Phase III Postoperative Radiotherapy Alone vs Postoperative MeCCNU/5-FU Sequential Chemotherapy plus Radiotherapy for Dukes B/C Rectal Carcinoma

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Basic Trial Information

PhaseTypeStatusAgeSponsorProtocol IDs
Phase IIITreatmentCompletedno age specifiedNCINCCTG-794751
MAYO-794751, NCCTG-79-47-51


I.  Compare local recurrence rates, rates of distant metastasis, 
recurrence-free survival, and overall survival in patients having potentially 
curative resections of Dukes B2 and C rectal carcinoma treated either with 
postoperative radiation alone or with sequential chemotherapy using 
methyl-CCNU and 5-fluorouracil plus postoperative radiation.

Entry Criteria

Disease Characteristics:

See General Eligibility Criteria

Patient Characteristics:

See General Eligibility Criteria

General Eligibility Criteria:

Patients with histologically proven 
Dukes B2 or C adenocarcinoma of the rectum in whom a potentially curative 
resection has been performed with neither gross nor microscopic evidence of 
residual disease.  There may have been no prior chemotherapy nor radiotherapy 
to the pelvis.  Bone marrow function must be adequate and the patient must 
have recovered from the acute effects of surgery and be maintaining normal 
oral nutrition.  There may be no history of any malignant disease within the 
previous 5 years other than squamous or basal cell carcinoma of the skin or in 
situ carcinoma of the cervix.

Expected Enrollment

200 patients will be accrued.


Randomized study.
Arm I:  Radiotherapy.  Postoperative pelvic irradiation using supervoltage 
equipment (Co60 or linear accelerator).
Arm II:  Radiotherapy plus 2-Drug Combination Chemotherapy.  Radiotherapy as 
in Arm I; plus Methyl-CCNU, MeCCNU, NSC-95441; 5-Fluorouracil, 5-FU, NSC-19893.

Published Results

O'Connell M, Martenson J, Rich T, et al.: Protracted venous infusion (PVI) 5-fluorouracil (5FU) as a component of effective combined modality postoperative surgical adjuvant therapy for high-risk rectal cancer. [Abstract] Proceedings of the American Society of Clinical Oncology 12: A-564, 193, 1993.

Krook JE, Moertel CG, Gunderson LL, et al.: Effective surgical adjuvant therapy for high-risk rectal carcinoma. N Engl J Med 324 (11): 709-15, 1991.[PUBMED Abstract]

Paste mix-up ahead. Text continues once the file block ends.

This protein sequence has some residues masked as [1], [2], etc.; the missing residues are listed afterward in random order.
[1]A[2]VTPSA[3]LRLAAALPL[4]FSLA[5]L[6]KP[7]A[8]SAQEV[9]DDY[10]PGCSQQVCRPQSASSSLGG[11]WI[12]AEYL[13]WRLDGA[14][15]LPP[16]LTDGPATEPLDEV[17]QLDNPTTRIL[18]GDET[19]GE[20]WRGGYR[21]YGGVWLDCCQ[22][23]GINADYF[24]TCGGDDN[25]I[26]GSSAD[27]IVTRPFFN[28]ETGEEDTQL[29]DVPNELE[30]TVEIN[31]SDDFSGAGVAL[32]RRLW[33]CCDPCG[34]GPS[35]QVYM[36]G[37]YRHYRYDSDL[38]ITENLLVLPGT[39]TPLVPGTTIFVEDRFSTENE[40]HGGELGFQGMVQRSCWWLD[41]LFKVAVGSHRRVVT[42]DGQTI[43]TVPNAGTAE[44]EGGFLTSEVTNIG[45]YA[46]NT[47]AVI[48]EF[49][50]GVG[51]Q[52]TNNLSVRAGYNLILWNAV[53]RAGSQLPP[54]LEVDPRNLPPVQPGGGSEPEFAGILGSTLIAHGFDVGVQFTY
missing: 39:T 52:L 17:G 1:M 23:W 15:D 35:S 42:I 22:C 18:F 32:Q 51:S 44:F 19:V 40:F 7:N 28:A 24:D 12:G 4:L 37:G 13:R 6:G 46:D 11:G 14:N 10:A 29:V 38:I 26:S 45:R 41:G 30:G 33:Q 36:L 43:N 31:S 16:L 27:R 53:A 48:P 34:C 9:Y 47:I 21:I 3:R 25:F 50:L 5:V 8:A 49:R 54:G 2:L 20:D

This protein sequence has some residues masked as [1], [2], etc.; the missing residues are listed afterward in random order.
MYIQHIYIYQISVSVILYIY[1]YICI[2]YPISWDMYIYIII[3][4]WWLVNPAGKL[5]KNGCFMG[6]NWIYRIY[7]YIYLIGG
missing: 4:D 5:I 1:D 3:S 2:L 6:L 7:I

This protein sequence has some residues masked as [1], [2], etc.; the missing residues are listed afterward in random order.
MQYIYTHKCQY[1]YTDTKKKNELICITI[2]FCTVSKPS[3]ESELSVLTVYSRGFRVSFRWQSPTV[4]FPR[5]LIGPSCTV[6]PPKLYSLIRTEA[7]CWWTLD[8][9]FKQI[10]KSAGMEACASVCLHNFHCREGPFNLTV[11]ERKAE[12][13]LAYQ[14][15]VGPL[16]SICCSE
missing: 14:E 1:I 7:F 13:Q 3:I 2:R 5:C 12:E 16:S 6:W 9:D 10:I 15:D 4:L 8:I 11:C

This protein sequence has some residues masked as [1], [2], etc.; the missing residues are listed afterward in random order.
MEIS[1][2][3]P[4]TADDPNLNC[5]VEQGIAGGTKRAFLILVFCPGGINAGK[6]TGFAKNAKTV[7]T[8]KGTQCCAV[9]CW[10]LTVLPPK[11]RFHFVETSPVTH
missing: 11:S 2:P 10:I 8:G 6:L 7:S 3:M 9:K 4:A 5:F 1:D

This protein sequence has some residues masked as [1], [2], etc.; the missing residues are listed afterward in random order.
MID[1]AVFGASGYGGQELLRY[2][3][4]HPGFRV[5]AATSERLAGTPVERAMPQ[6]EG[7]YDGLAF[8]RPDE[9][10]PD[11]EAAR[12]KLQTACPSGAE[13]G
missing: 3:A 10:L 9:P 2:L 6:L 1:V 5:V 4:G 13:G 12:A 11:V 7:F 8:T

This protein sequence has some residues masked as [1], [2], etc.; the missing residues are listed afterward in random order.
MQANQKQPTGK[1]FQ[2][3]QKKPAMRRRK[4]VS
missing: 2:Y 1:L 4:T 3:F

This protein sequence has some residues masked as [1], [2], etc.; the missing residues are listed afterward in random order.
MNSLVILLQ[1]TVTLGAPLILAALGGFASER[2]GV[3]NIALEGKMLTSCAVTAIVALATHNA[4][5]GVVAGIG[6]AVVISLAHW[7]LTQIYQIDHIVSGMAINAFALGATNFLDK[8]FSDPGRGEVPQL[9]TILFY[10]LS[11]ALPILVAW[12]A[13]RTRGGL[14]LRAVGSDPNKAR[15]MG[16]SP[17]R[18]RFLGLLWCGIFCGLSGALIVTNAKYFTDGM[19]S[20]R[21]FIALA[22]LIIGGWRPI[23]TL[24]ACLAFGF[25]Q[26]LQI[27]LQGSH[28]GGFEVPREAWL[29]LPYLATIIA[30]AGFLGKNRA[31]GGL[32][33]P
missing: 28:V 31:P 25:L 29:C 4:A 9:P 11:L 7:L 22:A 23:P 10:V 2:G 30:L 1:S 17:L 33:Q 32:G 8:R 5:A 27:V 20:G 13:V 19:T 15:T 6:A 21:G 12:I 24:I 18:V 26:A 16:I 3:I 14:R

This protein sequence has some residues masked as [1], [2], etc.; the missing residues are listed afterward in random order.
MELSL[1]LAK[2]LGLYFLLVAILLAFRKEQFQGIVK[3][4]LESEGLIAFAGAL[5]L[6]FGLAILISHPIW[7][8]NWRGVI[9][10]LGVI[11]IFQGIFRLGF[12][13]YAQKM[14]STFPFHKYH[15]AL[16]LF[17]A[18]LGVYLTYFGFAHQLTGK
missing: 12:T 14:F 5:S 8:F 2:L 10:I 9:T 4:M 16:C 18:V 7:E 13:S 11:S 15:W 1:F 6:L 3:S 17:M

Related Publications

Gunderson LL, Sargent DJ, Tepper JE, et al.: Impact of T and N stage and treatment on survival and relapse in adjuvant rectal cancer: a pooled analysis. J Clin Oncol 22 (10): 1785-96, 2004.[PUBMED Abstract]

Gunderson LL, Haddock MG, Schild SE: Rectal cancer: Preoperative versus postoperative irradiation as a component of adjuvant treatment. Semin Radiat Oncol 13 (4): 419-32, 2003.[PUBMED Abstract]

Gunderson LL, Sargent DJ, Tepper JE, et al.: Impact of T and N substage on survival and disease relapse in adjuvant rectal cancer: a pooled analysis. Int J Radiat Oncol Biol Phys 54 (2): 386-96, 2002.[PUBMED Abstract]

Donohue JH, Williams S, Cha S, et al.: Perioperative blood transfusions do not affect disease recurrence of patients undergoing curative resection of colorectal carcinoma: a Mayo/North Central Cancer Treatment Group study. J Clin Oncol 13 (7): 1671-8, 1995.[PUBMED Abstract]

Douglass HO Jr, Moertel CG, Mayer RJ, et al.: Survival after postoperative combination treatment of rectal cancer. N Engl J Med 315 (20): 1294-5, 1986.[PUBMED Abstract]

Trial Contact Information

Trial Lead Organizations

North Central Cancer Treatment Group

Charles G. Moertel, MD, Protocol chair (Contact information may not be current)
Ph: 507-284-5999

Mayo Clinic Cancer Center

Charles G. Moertel, MD, Protocol chair (Contact information may not be current)
Ph: 507-284-2511

Note: The purpose of most clinical trials listed in this database is to test new cancer treatments, or new methods of diagnosing, screening, or preventing cancer. Because all potentially harmful side effects are not known before a trial is conducted, dose and schedule modifications may be required for participants if they develop side effects from the treatment or test. The therapy or test described in this clinical trial is intended for use by clinical oncologists in carefully structured settings, and may not prove to be more effective than standard treatment. A responsible investigator associated with this clinical trial should be consulted before using this protocol.